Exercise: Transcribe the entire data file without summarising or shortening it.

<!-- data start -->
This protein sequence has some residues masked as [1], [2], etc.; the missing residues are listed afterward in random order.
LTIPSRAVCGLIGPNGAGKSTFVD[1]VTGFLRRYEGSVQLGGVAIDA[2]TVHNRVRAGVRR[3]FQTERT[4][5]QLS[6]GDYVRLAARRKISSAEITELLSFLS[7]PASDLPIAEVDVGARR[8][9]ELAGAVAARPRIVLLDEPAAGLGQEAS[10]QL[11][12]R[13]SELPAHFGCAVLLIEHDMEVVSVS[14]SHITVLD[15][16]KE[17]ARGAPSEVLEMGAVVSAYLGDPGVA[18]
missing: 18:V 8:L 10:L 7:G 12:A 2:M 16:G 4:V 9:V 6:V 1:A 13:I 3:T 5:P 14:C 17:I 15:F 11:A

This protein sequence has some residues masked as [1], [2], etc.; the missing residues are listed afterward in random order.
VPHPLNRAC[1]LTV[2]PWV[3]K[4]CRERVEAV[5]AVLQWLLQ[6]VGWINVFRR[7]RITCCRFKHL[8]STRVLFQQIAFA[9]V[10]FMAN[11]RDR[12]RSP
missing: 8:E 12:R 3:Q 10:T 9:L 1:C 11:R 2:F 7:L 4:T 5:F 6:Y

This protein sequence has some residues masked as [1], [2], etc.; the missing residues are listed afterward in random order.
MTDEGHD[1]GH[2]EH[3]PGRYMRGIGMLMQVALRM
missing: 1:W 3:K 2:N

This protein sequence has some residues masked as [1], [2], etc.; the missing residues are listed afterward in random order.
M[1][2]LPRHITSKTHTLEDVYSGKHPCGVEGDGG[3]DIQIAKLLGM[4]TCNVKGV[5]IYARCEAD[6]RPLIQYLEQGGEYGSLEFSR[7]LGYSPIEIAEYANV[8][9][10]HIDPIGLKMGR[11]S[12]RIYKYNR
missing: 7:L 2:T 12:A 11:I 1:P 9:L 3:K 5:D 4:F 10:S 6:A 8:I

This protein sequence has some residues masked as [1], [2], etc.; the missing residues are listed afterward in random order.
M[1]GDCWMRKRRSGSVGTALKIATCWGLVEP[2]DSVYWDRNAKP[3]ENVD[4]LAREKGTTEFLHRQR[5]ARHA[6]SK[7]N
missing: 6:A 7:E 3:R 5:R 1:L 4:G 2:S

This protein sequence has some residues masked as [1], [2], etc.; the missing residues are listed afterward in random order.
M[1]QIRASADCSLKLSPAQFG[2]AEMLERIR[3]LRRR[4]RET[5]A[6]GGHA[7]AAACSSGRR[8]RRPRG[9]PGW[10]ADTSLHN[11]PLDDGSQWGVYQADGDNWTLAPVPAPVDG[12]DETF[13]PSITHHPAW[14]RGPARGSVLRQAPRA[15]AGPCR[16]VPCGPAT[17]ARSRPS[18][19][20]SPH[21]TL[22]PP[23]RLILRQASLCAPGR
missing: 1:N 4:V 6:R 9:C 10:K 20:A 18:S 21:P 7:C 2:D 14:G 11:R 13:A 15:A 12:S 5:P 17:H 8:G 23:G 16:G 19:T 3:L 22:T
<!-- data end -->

This protein sequence has some residues masked as [1], [2], etc.; the missing residues are listed afterward in random order.
LTIPSRAVCGLIGPNGAGKSTFVD[1]VTGFLRRYEGSVQLGGVAIDA[2]TVHNRVRAGVRR[3]FQTERT[4][5]QLS[6]GDYVRLAARRKISSAEITELLSFLS[7]PASDLPIAEVDVGARR[8][9]ELAGAVAARPRIVLLDEPAAGLGQEAS[10]QL[11][12]R[13]SELPAHFGCAVLLIEHDMEVVSVS[14]SHITVLD[15][16]KE[17]ARGAPSEVLEMGAVVSAYLGDPGVA[18]
missing: 18:V 8:L 10:L 7:G 12:A 2:M 16:G 4:V 9:V 6:V 1:A 13:I 3:T 5:P 14:C 17:I 15:F 11:A

This protein sequence has some residues masked as [1], [2], etc.; the missing residues are listed afterward in random order.
VPHPLNRAC[1]LTV[2]PWV[3]K[4]CRERVEAV[5]AVLQWLLQ[6]VGWINVFRR[7]RITCCRFKHL[8]STRVLFQQIAFA[9]V[10]FMAN[11]RDR[12]RSP
missing: 8:E 12:R 3:Q 10:T 9:L 1:C 11:R 2:F 7:L 4:T 5:F 6:Y

This protein sequence has some residues masked as [1], [2], etc.; the missing residues are listed afterward in random order.
MTDEGHD[1]GH[2]EH[3]PGRYMRGIGMLMQVALRM
missing: 1:W 3:K 2:N

This protein sequence has some residues masked as [1], [2], etc.; the missing residues are listed afterward in random order.
M[1][2]LPRHITSKTHTLEDVYSGKHPCGVEGDGG[3]DIQIAKLLGM[4]TCNVKGV[5]IYARCEAD[6]RPLIQYLEQGGEYGSLEFSR[7]LGYSPIEIAEYANV[8][9][10]HIDPIGLKMGR[11]S[12]RIYKYNR
missing: 7:L 2:T 12:A 11:I 1:P 9:L 3:K 5:D 4:F 10:S 6:A 8:I

This protein sequence has some residues masked as [1], [2], etc.; the missing residues are listed afterward in random order.
M[1]GDCWMRKRRSGSVGTALKIATCWGLVEP[2]DSVYWDRNAKP[3]ENVD[4]LAREKGTTEFLHRQR[5]ARHA[6]SK[7]N
missing: 6:A 7:E 3:R 5:R 1:L 4:G 2:S

This protein sequence has some residues masked as [1], [2], etc.; the missing residues are listed afterward in random order.
M[1]QIRASADCSLKLSPAQFG[2]AEMLERIR[3]LRRR[4]RET[5]A[6]GGHA[7]AAACSSGRR[8]RRPRG[9]PGW[10]ADTSLHN[11]PLDDGSQWGVYQADGDNWTLAPVPAPVDG[12]DETF[13]PSITHHPAW[14]RGPARGSVLRQAPRA[15]AGPCR[16]VPCGPAT[17]ARSRPS[18][19][20]SPH[21]TL[22]PP[23]RLILRQASLCAPGR
missing: 1:N 4:V 6:R 9:C 10:K 20:A 18:S 21:P 7:C 2:D 14:G 11:R 13:A 15:A 12:S 5:P 17:H 8:G 23:G 16:G 19:T 3:L 22:T